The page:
Investigating Geothermal Resources in the Black Rock Desert, Utah, using MT and Gravity
Christian Hardwick, Rick Allis, and David Chapman
Utah Geological Survey
Magnetotellurics (MT) and gravity, complemented by regional borehole information are the basis for assessing three geothermal areas: Crater Bench, Pavant Butte and, Thermo, located in the Sevier Thermal Anomaly within the Basin and Range Province of western North America. Recent geothermal studies on sedimentary basins in western Utah suggest the possibility of significant geothermal reservoirs at depths of 3 to 5 km. Our study areas are centered in or near such basins. Since 2010, we have added 263 MT stations and 371 gravity stations to the existing data coverage. Gravity anomalies and electrical resistivities provide estimates of depth to basement and buried structure geometry that may control upwelling of geothermal fluids. Resistivity models also help assess thermal characteristics in regards to the presence of hot fluids and/or clay-rich sediments within the basins. Depth-to-basement values vary from 1.5 to 3.4 km for the Crater Bench are and have a maximum basin depth of 3 km for the Pavant Butte area, including a region over 15 km wide with more than 2 km of sediments overlying basement rock. Independent 2D modeling of MT data are consistent with gravity anomaly models and structural interpretations. The Pavant Butte area displays resistivity values of less than 10 Ohm?m in regions within 1 km of the surface and extending to known basement depths. We attribute the large, hot-spring system (89?C) adjacent to Crater Bench to the upwelling of deep hydrothermal fluids along the margin of a buried horst block. Corrected temperatures encountered at the bottom of an oil and gas well near Pavant Butte were in excess of 220?C, whereas other wells in the area were significantly cooler (~100?C) at similar depths. Preliminary findings from a 2012 drilling program and geophysical surveys at Pavant Butte make for an attractive geothermal target, and resource potential appears to be significant.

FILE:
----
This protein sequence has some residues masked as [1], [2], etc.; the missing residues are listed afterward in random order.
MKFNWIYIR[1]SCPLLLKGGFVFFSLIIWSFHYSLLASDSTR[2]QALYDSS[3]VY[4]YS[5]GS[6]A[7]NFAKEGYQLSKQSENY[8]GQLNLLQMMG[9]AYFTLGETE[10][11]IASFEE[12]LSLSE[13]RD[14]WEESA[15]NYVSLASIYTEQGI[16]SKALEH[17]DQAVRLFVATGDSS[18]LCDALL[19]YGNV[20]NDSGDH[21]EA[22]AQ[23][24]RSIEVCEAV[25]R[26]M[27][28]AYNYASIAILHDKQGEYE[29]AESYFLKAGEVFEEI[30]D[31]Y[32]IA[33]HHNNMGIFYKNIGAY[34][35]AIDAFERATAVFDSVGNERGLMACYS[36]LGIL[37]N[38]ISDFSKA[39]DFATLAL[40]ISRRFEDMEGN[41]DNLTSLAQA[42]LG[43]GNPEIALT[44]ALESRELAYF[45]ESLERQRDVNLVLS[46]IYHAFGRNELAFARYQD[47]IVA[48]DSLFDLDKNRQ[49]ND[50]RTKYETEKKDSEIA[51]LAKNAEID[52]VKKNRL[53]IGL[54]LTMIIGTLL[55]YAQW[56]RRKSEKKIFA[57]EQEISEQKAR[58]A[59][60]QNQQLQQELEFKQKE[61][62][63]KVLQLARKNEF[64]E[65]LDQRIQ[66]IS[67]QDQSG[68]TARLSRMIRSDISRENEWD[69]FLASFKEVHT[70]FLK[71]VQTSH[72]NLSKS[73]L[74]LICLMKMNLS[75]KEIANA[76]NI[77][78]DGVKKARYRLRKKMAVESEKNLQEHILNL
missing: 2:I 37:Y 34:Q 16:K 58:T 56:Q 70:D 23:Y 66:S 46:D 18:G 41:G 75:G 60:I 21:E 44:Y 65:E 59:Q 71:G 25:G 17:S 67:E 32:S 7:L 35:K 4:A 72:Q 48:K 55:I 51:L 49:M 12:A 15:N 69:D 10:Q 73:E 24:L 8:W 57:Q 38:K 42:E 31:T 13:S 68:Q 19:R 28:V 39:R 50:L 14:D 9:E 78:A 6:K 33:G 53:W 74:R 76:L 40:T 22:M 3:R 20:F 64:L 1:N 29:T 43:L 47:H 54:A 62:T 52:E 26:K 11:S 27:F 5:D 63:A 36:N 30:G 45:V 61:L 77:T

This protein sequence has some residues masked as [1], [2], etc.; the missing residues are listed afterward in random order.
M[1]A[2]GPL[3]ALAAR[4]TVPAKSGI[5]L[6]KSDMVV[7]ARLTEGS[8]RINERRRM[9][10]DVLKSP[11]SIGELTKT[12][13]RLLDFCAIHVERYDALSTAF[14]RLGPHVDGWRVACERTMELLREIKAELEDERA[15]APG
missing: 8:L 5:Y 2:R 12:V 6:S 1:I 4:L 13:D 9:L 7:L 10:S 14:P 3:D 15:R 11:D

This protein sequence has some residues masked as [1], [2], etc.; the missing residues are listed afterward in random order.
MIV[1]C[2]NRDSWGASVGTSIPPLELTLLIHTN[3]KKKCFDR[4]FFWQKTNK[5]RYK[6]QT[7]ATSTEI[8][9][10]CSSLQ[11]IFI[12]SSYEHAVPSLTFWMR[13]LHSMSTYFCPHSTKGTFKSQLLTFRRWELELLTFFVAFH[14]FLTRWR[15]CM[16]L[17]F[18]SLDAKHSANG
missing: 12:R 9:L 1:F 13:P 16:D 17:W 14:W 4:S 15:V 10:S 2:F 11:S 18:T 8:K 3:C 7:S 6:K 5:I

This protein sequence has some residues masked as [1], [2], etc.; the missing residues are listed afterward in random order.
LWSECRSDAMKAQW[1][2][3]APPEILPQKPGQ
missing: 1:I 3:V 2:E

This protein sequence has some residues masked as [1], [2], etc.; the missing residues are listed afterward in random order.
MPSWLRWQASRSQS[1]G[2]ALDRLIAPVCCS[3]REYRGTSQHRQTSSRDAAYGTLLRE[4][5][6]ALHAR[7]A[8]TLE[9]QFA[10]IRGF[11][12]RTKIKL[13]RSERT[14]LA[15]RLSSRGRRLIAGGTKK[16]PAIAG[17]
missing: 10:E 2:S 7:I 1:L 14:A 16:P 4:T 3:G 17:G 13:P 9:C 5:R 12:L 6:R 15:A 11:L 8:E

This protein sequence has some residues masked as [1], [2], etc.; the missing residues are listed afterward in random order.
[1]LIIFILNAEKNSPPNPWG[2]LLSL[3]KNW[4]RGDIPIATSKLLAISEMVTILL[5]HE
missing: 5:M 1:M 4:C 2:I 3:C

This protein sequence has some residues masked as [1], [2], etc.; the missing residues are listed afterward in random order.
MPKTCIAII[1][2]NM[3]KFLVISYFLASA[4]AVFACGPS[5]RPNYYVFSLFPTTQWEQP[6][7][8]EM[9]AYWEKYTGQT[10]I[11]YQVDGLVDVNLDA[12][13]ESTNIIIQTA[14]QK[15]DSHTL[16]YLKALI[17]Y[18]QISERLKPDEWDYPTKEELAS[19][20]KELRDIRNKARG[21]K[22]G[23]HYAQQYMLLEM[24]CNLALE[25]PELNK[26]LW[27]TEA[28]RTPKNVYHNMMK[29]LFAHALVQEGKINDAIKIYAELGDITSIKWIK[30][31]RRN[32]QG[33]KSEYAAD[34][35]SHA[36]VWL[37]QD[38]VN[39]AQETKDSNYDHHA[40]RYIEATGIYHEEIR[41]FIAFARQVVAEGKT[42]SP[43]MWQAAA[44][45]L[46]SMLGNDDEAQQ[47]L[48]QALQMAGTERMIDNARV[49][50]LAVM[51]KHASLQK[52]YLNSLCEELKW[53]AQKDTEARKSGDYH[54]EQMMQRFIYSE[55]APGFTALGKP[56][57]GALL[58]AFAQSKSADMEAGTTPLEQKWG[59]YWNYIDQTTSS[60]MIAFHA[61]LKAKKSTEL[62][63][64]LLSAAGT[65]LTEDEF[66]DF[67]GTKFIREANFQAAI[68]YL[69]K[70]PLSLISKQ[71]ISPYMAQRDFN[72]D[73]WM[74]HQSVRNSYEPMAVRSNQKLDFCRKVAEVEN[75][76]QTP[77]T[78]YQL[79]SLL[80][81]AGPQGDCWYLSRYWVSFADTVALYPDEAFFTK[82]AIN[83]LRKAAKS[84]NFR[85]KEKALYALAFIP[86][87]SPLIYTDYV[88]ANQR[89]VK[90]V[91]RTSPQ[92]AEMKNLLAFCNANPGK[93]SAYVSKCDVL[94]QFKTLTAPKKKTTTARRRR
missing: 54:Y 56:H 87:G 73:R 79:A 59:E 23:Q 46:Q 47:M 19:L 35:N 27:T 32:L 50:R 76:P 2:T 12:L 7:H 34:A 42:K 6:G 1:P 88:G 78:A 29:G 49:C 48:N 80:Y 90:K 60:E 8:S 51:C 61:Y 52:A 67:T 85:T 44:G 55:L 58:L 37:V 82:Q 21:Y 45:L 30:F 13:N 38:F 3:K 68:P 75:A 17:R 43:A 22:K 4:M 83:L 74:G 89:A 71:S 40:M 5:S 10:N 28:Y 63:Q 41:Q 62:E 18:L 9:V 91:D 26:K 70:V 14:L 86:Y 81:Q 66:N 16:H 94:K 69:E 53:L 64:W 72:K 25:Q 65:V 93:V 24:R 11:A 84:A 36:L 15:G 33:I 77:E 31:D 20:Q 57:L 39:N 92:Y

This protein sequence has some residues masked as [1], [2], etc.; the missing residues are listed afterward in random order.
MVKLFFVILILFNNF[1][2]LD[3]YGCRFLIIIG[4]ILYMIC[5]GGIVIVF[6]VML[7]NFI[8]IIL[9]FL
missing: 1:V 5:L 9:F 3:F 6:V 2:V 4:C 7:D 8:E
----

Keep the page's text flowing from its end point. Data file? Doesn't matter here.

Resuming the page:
AAPG Search and Discovery Article #90169©2013 AAPG Rocky Mountain Section 62nd Annual Meeting, Salt Lake City, Utah, September 22-24, 2013